Luc Jacquet’s documentary “Antarctica: Ice & Sky” comes to praise Claude Lorius, the now-84-year-old glaciologist who was the first researcher to discover a link between greenhouse gases and global warming. But Jacquet (“March of the Penguins”) goes several steps further and deifies him — and if Lorius had a hand in shaping the film’s earnest, often purple, and utterly irritating first-person narration, he effectively buries himself.
French actor Michel Papineschi, not Lorius, provides the voiceover, though there’s no indication that you’re not hearing the scientist tell his own story. You may be surprised to find that “Ice & Sky” is not so much an insight into a piece of history as it is hagiography.
After the visual of an ominous shadow growing bigger and bigger on a piece of ice (metaphor alert!), the film begins with Papineschi explaining how he — I mean Lorius — became an Antarctica enthusiast at the age of 23.
While the narrator talks (and talks and talks), the glaciologist vogues on his favorite continent, mostly staring off in the distance but at one point posing in an unmistakably heroic way. The highlights of these shots, however, comes when the drone capturing the aerial footage pulls back; Lorius is just a speck as he looks out into the spectacular, well, ice and sky, sometimes standing knee-deep in water that likely wasn’t there when he signed on for his first expedition. The latter is a touch heavy-handed, but let’s cut Jacquet a little slack; the image does get the message across.
Regarding the way-back footage, you would assume that it must be a re-creation of each of Lorius’s research trips. Remarkably, however, it’s the real deal, starting with his first expedition in 1956 that began as a lark but then ignited a passion.
The downside is that the tape of each subsequent journey becomes as boring as your least favorite class, and the film slogs for a while; the research conducted by Lorius and his various teams was incremental and occurred over decades, and you feel it. (And when things get too dull? Here’s a bunch of penguins!)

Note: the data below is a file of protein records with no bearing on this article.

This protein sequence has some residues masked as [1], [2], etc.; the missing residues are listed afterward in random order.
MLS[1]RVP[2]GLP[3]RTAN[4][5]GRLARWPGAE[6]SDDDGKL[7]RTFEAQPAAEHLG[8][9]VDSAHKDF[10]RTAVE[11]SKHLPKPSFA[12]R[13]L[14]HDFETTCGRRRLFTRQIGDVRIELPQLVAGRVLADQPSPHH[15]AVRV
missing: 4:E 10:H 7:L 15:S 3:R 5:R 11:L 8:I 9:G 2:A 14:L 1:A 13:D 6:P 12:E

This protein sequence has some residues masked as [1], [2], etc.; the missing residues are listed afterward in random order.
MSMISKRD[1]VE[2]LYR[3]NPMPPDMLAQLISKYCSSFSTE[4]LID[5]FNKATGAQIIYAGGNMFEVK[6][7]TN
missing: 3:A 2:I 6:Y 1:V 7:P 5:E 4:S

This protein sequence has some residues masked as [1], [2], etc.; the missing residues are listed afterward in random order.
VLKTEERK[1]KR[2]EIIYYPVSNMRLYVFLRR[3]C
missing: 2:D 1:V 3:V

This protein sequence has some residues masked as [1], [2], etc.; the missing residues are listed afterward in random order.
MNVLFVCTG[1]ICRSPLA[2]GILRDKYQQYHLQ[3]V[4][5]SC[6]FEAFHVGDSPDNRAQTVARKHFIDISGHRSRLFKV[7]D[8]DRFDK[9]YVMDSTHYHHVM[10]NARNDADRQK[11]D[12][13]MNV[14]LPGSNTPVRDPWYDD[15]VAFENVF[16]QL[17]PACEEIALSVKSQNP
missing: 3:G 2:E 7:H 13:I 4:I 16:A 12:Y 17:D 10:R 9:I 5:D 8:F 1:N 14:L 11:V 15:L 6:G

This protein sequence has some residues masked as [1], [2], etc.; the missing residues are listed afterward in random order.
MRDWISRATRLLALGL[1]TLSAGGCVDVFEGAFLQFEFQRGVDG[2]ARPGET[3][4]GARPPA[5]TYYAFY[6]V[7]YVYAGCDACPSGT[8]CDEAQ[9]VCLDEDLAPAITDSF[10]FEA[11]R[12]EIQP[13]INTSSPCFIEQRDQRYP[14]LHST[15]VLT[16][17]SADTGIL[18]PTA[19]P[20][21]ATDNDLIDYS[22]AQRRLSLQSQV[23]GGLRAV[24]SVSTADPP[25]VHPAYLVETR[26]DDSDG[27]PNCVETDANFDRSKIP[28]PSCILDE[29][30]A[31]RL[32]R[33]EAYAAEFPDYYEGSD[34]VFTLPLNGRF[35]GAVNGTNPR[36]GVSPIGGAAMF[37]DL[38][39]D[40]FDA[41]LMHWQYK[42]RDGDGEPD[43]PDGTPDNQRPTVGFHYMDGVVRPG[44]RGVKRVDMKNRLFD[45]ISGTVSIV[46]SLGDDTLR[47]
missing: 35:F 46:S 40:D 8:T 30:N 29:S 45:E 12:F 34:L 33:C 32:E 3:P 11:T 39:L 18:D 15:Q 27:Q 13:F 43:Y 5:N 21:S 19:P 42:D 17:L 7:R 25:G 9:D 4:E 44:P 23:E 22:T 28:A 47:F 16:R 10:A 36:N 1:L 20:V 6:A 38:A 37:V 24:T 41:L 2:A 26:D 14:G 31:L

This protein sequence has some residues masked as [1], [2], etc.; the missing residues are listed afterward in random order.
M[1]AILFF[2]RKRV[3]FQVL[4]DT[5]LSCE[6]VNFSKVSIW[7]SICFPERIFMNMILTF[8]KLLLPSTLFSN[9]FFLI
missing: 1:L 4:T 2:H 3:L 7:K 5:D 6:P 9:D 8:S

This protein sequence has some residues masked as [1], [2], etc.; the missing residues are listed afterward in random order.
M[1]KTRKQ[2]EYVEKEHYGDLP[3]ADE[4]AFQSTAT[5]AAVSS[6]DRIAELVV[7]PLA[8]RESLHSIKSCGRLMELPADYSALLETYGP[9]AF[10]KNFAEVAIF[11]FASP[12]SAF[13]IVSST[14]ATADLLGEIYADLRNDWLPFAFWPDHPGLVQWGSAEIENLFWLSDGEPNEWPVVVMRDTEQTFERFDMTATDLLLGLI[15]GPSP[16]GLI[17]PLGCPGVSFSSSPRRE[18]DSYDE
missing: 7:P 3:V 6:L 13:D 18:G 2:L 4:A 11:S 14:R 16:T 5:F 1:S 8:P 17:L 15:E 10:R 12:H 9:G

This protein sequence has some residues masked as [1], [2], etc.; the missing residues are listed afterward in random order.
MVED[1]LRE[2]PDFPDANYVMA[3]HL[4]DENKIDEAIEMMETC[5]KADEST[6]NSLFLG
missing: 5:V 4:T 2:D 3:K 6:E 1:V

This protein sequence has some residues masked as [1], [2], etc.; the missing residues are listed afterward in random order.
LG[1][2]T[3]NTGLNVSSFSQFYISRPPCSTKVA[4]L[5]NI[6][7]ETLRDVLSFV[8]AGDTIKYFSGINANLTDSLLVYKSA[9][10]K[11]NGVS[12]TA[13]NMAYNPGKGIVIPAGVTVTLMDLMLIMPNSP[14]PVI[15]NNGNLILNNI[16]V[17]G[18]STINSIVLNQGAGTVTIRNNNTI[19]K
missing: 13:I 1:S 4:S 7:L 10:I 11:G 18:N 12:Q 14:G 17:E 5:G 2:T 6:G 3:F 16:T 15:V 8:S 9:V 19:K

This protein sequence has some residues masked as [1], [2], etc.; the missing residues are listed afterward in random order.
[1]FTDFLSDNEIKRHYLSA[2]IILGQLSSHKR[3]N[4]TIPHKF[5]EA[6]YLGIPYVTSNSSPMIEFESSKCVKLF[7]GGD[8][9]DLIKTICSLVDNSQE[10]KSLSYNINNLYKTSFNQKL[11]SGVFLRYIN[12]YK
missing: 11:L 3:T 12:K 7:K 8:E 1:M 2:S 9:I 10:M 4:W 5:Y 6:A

Eventually, Jacquet strikes gold as Lorius comes closer to his discovery. With the ice cubes in a glass of whiskey serving as inspiration, Lorius sets out to study the bubbles that appear in the cylinders of ice he’s been pulling out of great depths.
He theorized that they represent a precise moment in time: “Ice is a veritable natural planetary clock,” he confirms. Lorius and his team were able to date every nuclear explosion via ice samples and even probed deeply enough to find ice from the first Ice Age. They unlocked 40,000 years of climate history.
You’d think that this is the time when the narration would reach a fever pitch. But that can’t happen when Papineschi has been speaking with such emotion all along. To wit, of Lorius’ first expedition: “I could still feel the cold I refused to yield to and smell the mix of salt, frying oils and burnt diesel that lifted my heart!” Later, when his research got more intense under increasingly horrible conditions, Papineschi yelps, “Describe, understand! Describe, understand! Describe, understand! The quest for knowledge keeps us sane!” It’s not much better when he attempts some winking humor. “[Antarctica is] one of the most inhospitable places on Earth — except for glaciologists.” Wah-wah.
If you can block out that verbal frenzy, though, the last chapters of “Antarctica: Ice & Sky” are, finally, a compelling narrative (who wouldn’t be interested in the idea of “fossil air?”) and yet another scientific explanation of global warming. “We are altering our planet’s climate at a rate never before seen in history,” the narrator says. “The message is indisputable.”
Naturally, there’s a call to action at the end of “Ice & Sky.” But prior to that, there’s something more critical, a question that sums up a sad present-day truth: “What good is recognition if the warning goes unheeded?”